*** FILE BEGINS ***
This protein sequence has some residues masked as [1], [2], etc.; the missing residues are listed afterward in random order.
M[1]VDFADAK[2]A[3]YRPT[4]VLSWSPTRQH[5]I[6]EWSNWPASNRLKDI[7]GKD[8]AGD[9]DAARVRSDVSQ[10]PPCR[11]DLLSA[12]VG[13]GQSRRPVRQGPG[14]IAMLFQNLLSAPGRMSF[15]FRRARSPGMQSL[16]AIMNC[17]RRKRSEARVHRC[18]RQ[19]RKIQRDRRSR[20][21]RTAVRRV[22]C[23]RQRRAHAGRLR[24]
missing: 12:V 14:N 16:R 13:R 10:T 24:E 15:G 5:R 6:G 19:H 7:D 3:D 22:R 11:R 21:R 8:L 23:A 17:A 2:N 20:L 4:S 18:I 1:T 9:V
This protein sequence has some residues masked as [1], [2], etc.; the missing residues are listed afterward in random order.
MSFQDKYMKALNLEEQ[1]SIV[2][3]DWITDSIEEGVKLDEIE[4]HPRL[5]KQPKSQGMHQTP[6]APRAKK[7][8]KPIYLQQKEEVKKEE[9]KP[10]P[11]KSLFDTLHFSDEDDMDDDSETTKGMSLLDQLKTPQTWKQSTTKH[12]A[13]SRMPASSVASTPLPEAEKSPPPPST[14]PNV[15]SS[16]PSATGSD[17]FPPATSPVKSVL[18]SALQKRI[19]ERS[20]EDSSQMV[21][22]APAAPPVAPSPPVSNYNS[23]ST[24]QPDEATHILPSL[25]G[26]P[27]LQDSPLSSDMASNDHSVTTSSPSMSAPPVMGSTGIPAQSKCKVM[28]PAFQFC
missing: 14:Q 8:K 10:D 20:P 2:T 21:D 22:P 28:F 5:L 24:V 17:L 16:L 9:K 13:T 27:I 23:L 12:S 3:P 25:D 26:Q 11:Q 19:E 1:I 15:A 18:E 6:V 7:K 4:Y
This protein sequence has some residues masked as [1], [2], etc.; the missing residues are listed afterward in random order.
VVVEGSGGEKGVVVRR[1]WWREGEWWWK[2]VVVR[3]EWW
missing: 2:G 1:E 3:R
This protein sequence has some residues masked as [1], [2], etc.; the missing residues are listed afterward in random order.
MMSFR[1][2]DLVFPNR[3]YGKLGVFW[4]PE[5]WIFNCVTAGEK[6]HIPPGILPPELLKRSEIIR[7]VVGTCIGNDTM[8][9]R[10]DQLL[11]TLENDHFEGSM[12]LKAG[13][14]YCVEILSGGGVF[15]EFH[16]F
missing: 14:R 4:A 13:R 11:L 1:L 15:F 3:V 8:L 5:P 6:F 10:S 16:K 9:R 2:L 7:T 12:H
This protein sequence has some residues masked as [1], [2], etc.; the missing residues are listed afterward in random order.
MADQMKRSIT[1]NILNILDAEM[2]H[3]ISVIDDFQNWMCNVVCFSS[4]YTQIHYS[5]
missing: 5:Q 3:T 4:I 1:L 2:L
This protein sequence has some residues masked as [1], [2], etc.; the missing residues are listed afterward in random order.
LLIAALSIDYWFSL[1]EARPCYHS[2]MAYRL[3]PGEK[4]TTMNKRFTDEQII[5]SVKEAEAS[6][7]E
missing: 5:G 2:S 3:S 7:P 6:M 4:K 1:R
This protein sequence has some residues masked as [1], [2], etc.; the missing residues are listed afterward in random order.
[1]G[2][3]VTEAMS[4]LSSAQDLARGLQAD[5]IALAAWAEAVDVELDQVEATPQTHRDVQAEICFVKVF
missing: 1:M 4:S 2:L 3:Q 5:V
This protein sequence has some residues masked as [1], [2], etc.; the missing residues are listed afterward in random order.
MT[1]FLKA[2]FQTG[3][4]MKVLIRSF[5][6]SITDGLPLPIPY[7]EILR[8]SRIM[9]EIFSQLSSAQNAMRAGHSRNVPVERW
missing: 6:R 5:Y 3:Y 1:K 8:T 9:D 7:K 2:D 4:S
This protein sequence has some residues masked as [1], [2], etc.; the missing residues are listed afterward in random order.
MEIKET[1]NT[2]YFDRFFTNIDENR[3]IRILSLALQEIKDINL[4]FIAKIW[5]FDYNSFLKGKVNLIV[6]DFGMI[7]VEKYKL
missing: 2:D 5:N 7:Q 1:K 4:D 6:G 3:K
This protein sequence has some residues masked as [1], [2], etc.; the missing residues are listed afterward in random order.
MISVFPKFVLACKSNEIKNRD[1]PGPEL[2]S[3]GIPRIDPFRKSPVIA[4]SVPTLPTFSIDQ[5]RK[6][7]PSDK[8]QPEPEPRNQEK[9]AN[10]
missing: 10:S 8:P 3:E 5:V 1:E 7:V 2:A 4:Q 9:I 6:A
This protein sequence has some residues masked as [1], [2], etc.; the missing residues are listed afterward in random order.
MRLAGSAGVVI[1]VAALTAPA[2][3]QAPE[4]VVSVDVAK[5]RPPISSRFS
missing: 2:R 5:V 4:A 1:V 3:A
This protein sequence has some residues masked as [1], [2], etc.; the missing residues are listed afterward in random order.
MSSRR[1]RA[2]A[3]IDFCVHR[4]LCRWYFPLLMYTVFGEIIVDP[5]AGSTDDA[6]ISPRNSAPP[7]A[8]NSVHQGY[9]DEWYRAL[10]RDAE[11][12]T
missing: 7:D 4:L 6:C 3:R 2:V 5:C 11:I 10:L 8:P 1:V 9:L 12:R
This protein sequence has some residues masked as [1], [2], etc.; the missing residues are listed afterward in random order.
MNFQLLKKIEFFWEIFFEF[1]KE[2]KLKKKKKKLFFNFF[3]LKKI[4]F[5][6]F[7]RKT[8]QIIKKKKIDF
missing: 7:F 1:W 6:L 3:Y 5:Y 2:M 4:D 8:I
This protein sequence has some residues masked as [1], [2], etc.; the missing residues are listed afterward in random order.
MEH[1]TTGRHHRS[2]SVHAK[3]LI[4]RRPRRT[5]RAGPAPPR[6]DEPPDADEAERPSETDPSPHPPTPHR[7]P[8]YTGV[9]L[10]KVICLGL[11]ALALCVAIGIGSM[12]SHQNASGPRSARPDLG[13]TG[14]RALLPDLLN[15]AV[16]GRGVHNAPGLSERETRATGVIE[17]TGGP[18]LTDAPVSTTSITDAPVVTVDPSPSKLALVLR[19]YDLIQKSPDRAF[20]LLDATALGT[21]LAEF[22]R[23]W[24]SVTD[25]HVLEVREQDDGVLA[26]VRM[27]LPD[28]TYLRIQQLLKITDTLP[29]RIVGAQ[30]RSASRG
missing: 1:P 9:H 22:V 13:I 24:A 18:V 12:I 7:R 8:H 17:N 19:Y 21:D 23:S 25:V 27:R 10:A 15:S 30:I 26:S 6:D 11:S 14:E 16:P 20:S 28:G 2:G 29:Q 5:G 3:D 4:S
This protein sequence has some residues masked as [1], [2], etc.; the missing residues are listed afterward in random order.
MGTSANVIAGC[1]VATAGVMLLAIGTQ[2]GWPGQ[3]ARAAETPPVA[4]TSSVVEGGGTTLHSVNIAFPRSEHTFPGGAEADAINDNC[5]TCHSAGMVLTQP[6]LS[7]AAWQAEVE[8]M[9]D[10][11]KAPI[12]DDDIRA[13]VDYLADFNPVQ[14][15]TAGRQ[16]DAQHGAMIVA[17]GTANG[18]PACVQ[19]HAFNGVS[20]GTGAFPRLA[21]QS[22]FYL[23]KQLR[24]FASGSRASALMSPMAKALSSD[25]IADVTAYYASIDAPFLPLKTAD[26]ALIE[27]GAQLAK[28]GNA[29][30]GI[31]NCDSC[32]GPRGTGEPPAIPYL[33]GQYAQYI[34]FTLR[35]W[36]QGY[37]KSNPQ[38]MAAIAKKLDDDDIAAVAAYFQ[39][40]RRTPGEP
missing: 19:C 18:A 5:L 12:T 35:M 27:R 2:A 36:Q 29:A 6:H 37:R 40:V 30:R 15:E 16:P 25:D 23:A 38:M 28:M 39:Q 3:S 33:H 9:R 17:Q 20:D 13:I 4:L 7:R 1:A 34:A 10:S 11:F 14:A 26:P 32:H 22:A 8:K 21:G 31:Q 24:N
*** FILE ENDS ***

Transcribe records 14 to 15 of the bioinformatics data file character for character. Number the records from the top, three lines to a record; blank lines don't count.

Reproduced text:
This protein sequence has some residues masked as [1], [2], etc.; the missing residues are listed afterward in random order.
MEH[1]TTGRHHRS[2]SVHAK[3]LI[4]RRPRRT[5]RAGPAPPR[6]DEPPDADEAERPSETDPSPHPPTPHR[7]P[8]YTGV[9]L[10]KVICLGL[11]ALALCVAIGIGSM[12]SHQNASGPRSARPDLG[13]TG[14]RALLPDLLN[15]AV[16]GRGVHNAPGLSERETRATGVIE[17]TGGP[18]LTDAPVSTTSITDAPVVTVDPSPSKLALVLR[19]YDLIQKSPDRAF[20]LLDATALGT[21]LAEF[22]R[23]W[24]SVTD[25]HVLEVREQDDGVLA[26]VRM[27]LPD[28]TYLRIQQLLKITDTLP[29]RIVGAQ[30]RSASRG
missing: 1:P 9:H 22:V 13:I 24:A 18:V 12:I 7:R 8:H 17:N 19:Y 21:D 23:S 25:V 27:R 10:A 15:S 30:I 26:S 6:D 11:S 14:E 16:P 20:S 28:G 2:G 29:Q 5:G 3:D 4:S
This protein sequence has some residues masked as [1], [2], etc.; the missing residues are listed afterward in random order.
MGTSANVIAGC[1]VATAGVMLLAIGTQ[2]GWPGQ[3]ARAAETPPVA[4]TSSVVEGGGTTLHSVNIAFPRSEHTFPGGAEADAINDNC[5]TCHSAGMVLTQP[6]LS[7]AAWQAEVE[8]M[9]D[10][11]KAPI[12]DDDIRA[13]VDYLADFNPVQ[14][15]TAGRQ[16]DAQHGAMIVA[17]GTANG[18]PACVQ[19]HAFNGVS[20]GTGAFPRLA[21]QS[22]FYL[23]KQLR[24]FASGSRASALMSPMAKALSSD[25]IADVTAYYASIDAPFLPLKTAD[26]ALIE[27]GAQLAK[28]GNA[29][30]GI[31]NCDSC[32]GPRGTGEPPAIPYL[33]GQYAQYI[34]FTLR[35]W[36]QGY[37]KSNPQ[38]MAAIAKKLDDDDIAAVAAYFQ[39][40]RRTPGEP
missing: 19:C 18:A 5:L 12:T 35:M 27:R 2:A 36:Q 29:A 6:H 37:R 40:V 30:R 15:E 16:P 25:D 23:A 38:M 28:M 39:Q 3:S 33:H 9:R 17:Q 20:D 13:I 4:L 7:R 1:A 34:A 10:S 11:F 14:A 26:P 32:H 22:A 8:K 21:G 31:Q 24:N